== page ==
Imaging B cells in a mouse model of multiple sclerosis using (64)Cu-Rituximab-PET.
Research paper by
Michelle L ML James, Aileen A Hoehne, Aaron T AT Mayer, Kendra K Lechtenberg, Monica M Moreno, Gayatri G Gowrishankar, Ohad O Ilovich, Arutselvan A Natarajan, Emily M EM Johnson, Joujou J Nguyen, Lisa L Quach, May M Han, Marion M Buckwalter, Sudeep S Chandra, Sanjiv S SS Gambhir
9th Jul 2017
9th Jul 2017
Journal of nuclear medicine : official publication, Society of Nuclear Medicine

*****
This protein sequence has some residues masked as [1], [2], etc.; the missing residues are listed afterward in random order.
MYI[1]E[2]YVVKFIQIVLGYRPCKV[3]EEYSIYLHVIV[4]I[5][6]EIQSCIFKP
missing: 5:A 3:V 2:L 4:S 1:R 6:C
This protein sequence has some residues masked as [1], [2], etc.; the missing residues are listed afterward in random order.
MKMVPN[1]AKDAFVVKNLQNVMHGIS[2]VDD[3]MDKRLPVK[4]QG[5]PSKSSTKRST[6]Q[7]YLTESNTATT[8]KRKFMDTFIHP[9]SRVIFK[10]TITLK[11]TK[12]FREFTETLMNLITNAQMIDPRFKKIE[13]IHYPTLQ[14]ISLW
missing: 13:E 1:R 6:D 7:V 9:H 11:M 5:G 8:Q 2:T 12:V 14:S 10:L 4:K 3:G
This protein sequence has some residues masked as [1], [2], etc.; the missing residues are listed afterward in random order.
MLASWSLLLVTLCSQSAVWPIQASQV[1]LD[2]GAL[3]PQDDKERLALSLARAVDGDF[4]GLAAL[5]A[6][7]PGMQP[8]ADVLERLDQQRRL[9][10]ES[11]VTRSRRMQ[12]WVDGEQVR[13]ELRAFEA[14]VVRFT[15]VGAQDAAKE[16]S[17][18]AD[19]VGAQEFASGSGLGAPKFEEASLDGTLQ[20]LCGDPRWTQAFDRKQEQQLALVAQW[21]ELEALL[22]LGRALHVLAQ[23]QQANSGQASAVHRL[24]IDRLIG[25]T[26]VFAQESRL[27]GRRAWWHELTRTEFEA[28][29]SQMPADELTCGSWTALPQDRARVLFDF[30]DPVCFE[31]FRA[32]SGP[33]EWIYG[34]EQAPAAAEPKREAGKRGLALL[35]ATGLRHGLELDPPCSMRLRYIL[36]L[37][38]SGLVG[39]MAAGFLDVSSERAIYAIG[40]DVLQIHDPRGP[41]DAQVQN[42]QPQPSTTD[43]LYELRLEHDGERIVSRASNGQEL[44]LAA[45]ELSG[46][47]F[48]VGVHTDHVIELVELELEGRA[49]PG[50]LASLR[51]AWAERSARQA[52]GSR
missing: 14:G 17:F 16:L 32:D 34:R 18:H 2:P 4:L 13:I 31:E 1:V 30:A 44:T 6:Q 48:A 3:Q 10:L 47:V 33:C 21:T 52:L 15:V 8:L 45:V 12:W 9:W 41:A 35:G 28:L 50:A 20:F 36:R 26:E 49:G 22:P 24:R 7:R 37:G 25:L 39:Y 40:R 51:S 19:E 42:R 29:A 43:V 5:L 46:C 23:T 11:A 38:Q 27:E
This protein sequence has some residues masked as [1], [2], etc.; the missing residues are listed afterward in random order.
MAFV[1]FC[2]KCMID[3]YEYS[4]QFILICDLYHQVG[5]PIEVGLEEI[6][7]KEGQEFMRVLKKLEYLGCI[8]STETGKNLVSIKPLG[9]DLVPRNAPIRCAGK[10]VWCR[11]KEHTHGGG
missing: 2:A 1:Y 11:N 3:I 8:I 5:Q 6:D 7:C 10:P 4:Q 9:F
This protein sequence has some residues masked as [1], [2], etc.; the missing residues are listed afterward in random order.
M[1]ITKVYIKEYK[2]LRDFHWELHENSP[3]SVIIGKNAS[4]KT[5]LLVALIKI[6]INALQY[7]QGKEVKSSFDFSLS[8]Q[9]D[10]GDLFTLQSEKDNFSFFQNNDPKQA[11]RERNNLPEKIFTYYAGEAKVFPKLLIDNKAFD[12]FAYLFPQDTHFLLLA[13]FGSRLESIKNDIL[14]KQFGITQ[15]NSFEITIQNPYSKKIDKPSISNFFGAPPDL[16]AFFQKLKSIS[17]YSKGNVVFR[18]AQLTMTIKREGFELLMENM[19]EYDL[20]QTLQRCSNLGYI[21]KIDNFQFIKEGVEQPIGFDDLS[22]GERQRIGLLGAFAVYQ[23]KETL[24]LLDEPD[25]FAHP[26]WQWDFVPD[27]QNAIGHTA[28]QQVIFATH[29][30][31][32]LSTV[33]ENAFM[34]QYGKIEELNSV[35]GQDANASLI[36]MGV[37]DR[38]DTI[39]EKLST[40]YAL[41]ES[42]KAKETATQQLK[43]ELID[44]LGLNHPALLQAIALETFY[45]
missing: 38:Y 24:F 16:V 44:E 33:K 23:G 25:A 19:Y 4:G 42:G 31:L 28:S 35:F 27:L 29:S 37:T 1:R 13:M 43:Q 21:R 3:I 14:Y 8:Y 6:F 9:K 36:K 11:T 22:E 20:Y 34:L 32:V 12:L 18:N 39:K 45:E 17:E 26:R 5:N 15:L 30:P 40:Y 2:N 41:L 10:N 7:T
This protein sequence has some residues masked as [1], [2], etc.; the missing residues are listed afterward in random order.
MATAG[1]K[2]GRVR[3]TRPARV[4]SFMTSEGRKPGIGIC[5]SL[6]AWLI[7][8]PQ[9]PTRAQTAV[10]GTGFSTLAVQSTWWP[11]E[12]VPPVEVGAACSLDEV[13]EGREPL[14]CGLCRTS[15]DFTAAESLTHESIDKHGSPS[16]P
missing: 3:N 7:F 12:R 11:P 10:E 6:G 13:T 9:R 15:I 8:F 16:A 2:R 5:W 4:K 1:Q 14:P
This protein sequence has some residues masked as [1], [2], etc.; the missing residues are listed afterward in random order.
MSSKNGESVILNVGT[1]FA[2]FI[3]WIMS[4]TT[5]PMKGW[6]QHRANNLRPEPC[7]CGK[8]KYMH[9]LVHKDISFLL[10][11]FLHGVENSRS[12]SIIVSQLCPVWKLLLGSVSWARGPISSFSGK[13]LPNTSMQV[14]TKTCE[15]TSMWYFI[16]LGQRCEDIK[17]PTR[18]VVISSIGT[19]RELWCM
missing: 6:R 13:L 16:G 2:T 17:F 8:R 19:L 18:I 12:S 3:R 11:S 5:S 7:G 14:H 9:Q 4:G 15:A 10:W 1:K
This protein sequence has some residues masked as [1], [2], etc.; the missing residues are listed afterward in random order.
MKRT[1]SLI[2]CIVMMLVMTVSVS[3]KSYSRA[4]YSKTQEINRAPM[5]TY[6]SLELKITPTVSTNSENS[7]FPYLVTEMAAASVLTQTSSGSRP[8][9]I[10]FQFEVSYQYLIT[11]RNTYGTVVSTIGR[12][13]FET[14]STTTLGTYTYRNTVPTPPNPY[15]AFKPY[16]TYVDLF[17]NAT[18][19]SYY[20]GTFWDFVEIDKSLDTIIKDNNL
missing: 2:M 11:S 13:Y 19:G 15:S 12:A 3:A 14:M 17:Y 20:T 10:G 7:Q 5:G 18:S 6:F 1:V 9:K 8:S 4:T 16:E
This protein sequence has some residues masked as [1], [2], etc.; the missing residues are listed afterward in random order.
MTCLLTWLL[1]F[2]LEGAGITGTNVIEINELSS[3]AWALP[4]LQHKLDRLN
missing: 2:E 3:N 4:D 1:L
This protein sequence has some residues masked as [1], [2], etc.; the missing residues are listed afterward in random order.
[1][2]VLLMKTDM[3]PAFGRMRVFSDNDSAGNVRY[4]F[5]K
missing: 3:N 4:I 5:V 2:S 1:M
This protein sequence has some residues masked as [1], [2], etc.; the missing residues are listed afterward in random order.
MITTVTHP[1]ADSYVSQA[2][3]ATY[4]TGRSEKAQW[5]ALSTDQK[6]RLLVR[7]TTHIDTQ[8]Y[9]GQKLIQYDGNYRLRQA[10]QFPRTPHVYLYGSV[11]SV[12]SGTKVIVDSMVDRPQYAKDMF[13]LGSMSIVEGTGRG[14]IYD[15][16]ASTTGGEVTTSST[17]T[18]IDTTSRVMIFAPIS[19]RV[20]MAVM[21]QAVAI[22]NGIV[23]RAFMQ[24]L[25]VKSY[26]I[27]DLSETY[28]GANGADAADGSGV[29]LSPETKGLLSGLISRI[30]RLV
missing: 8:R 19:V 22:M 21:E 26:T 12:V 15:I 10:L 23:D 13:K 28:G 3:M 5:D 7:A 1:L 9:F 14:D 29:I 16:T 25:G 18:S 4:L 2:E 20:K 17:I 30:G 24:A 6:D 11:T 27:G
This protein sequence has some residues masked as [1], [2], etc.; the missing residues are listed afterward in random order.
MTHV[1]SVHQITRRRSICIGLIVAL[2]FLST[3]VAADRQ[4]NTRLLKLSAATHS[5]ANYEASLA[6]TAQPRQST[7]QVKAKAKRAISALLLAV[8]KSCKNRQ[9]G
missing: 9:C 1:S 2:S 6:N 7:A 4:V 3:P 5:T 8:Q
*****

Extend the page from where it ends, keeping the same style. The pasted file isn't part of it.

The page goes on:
B lymphocytes are a key pathological feature of multiple sclerosis (MS), and are becoming an important therapeutic target for this condition. Currently, there is no approved technique to non-invasively visualize B cells in the central nervous system (CNS) to monitor MS disease progression and response to therapies. Here we evaluated (64)Cu-Rituximab, a radiolabeled antibody specifically targeting the human B cell marker CD20, for its ability to image B cells in a mouse model of MS using positron emission tomography (PET). Methods: To model CNS infiltration by B cells, experimental autoimmune encephalomyelitis (EAE) was induced in transgenic mice that express human CD20 on B cells. EAE mice were given subcutaneous injections of Myelin Oligodendrocyte Glycoprotein fragment1-125 (MOG1-125) emulsified in complete Freund's adjuvant. Control mice received complete Freund's adjuvant alone. PET imaging of EAE and control mice was performed 1, 4, and 19h following (64)Cu-Rituximab administration. Mice were perfused and sacrificed after final PET scan, and radioactivity in dissected tissues was measured with a gamma-counter. CNS tissues from these mice were immunostained to quantify B cells or further analyzed via digital autoradiography. Results: Lumbar spinal cord PET signal was significantly higher in EAE mice compared to controls at all evaluated time points (e.g., 1h post-injection: 5.44 ± 0.37 vs. 3.33 ± 0.20 %ID/g, p<0.05). (64)Cu-Rituximab-PET signal in brain regions ranged between 1.74 ± 0.11 and 2.93 ± 0.15 %ID/g for EAE mice compared to 1.25±0.08 and 2.24±0.11%ID/g for controls, p<0.05 for all regions except striatum and thalamus at 1h post-injection. Similarly, ex vivo biodistribution results revealed notably higher (64)Cu-Rituximab uptake in brain and spinal cord of huCD20tg EAE, and B220 immunostaining verified that increased (64)Cu-Rituximab uptake in CNS tissues corresponded with elevated B cells. Conclusion: B cells can be detected in the CNS of EAE mice using (64)Cu-Rituximab-PET. Results from these studies warrant further investigation of (64)Cu-Rituximab in EAE models and consideration of use in MS patients to evaluate its potential for detecting and monitoring B cells in the progression and treatment of this disease. These results represent an initial step toward generating a platform to evaluate B cell-targeted therapeutics en route to the clinic.